\Bx \end{aligned}

We’ll use these with vectors and matrices so often the $$K$$ subscript will often be dropped, writing instead (for vectors)

\label{eqn:convexOptimizationLecture4:640}
\begin{aligned}
\Bx \le \By &\leftrightarrow \By – \Bx \in \mathbb{R}^n_{+} \\
\Bx < \By &\leftrightarrow \By – \Bx \in \textrm{int} \mathbb{R}^n_{++}
\end{aligned}

and for matrices

\label{eqn:convexOptimizationLecture4:660}
\begin{aligned}
\Bx \le \By &\leftrightarrow \By – \Bx \in S^n_{+} \\
\Bx < \By &\leftrightarrow \By – \Bx \in \textrm{int} S^n_{++}.
\end{aligned}

## Intersection

Take the intersection of (perhaps infinitely many) sets $$S_\alpha$$:

If $$S_\alpha$$ is (affine,convex, conic) for all $$\alpha \in A$$ then

\label{eqn:convexOptimizationLecture4:680}
\cap_\alpha S_\alpha

is (affine,convex, conic). To prove in homework:

\label{eqn:convexOptimizationLecture4:700}
\mathcal{P} = \setlr{ \Bx | \Ba_i^\T \Bx \le \Bb_i, \Bc_j^\T \Bx = \Bd_j, \quad \forall i \cdots j }

This is convex since the intersection of a bunch of hyperplane and half space constraints.

1. If $$S \subseteq \mathbb{R}^n$$ is convex then\label{eqn:convexOptimizationLecture4:720}
F(S) = \setlr{ F(\Bx) | \Bx \in S }
is convex.
2. If $$S \subseteq \mathbb{R}^m$$ then\label{eqn:convexOptimizationLecture4:740}
F^{-1}(S) = \setlr{ \Bx | F(\Bx) \in S }
is convex. Such a mapping is sketched in fig. 14.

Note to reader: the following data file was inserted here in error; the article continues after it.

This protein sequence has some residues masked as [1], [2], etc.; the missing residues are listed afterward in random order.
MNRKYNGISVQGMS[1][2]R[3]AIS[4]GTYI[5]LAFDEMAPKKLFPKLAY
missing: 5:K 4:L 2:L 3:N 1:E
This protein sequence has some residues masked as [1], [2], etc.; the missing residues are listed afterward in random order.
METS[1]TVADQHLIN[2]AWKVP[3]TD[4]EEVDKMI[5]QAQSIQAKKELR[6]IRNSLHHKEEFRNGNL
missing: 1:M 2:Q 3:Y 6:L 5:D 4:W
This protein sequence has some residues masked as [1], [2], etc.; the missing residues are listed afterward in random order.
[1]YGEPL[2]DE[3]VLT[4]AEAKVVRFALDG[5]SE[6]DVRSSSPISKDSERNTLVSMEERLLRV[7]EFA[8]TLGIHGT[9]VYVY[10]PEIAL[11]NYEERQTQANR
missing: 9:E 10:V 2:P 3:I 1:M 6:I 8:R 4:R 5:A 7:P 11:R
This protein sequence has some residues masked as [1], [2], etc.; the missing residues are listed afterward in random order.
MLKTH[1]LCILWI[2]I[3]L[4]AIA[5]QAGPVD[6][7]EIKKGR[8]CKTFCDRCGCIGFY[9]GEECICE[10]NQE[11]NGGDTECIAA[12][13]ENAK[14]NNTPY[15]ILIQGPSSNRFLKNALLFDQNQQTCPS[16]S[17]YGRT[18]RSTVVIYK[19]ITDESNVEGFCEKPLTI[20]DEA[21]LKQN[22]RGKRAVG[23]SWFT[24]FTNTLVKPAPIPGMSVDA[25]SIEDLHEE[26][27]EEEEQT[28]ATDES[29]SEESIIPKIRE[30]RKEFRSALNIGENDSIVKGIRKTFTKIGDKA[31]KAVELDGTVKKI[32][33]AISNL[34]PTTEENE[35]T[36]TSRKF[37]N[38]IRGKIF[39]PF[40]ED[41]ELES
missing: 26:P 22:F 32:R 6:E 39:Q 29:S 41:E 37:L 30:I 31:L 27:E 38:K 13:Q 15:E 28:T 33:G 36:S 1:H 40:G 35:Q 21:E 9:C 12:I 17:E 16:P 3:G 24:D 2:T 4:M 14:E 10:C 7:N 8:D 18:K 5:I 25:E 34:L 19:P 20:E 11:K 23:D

fig. 14. Mapping functions of sets.

# References

[1] Stephen Boyd and Lieven Vandenberghe. Convex optimization. Cambridge university press, 2004.

## ECE1505H Convex Optimization. Lecture 3: Matrix functions, SVD, and types of Sets. Taught by Prof. Stark Draper

### Disclaimer

Peeter’s lecture notes from class. These may be incoherent and rough.

These are notes for the UofT course ECE1505H, Convex Optimization, taught by Prof. Stark Draper.

## Matrix inner product

Given real matrices $$X, Y \in \mathbb{R}^{m\times n}$$, one possible matrix inner product definition is

\label{eqn:convexOptimizationLecture3:20}
\begin{aligned}
\innerprod{X}{Y}
&= \textrm{Tr}( X^\T Y) \\
&= \textrm{Tr} \lr{ \sum_{k = 1}^m X_{ki} Y_{kj} } \\
&= \sum_{k = 1}^m \sum_{j = 1}^n X_{kj} Y_{kj} \\
&= \sum_{i = 1}^m \sum_{j = 1}^n X_{ij} Y_{ij}.
\end{aligned}

This inner product induces a norm on the (matrix) vector space, called the Frobenius norm

\label{eqn:convexOptimizationLecture3:40}
\begin{aligned}
\Norm{X }_F
&= \textrm{Tr}( X^\T X) \\
&= \sqrt{ \innerprod{X}{X} } \\
&=
\sum_{i = 1}^m \sum_{j = 1}^n X_{ij}^2.
\end{aligned}

## Range, nullspace.

Definition: Range: Given $$A \in \mathbb{R}^{m \times n}$$, the range of A is the set:

\begin{equation*}
\mathcal{R}(A) = \setlr{ A \Bx | \Bx \in \mathbb{R}^n }.
\end{equation*}

Definition: Nullspace: Given $$A \in \mathbb{R}^{m \times n}$$, the nullspace of A is the set:

\begin{equation*}
\mathcal{N}(A) = \setlr{ \Bx | A \Bx = 0 }.
\end{equation*}

## SVD.

To understand operation of $$A \in \mathbb{R}^{m \times n}$$, a representation of a linear transformation from \R{n} to \R{m}, decompose $$A$$ using the singular value decomposition (SVD).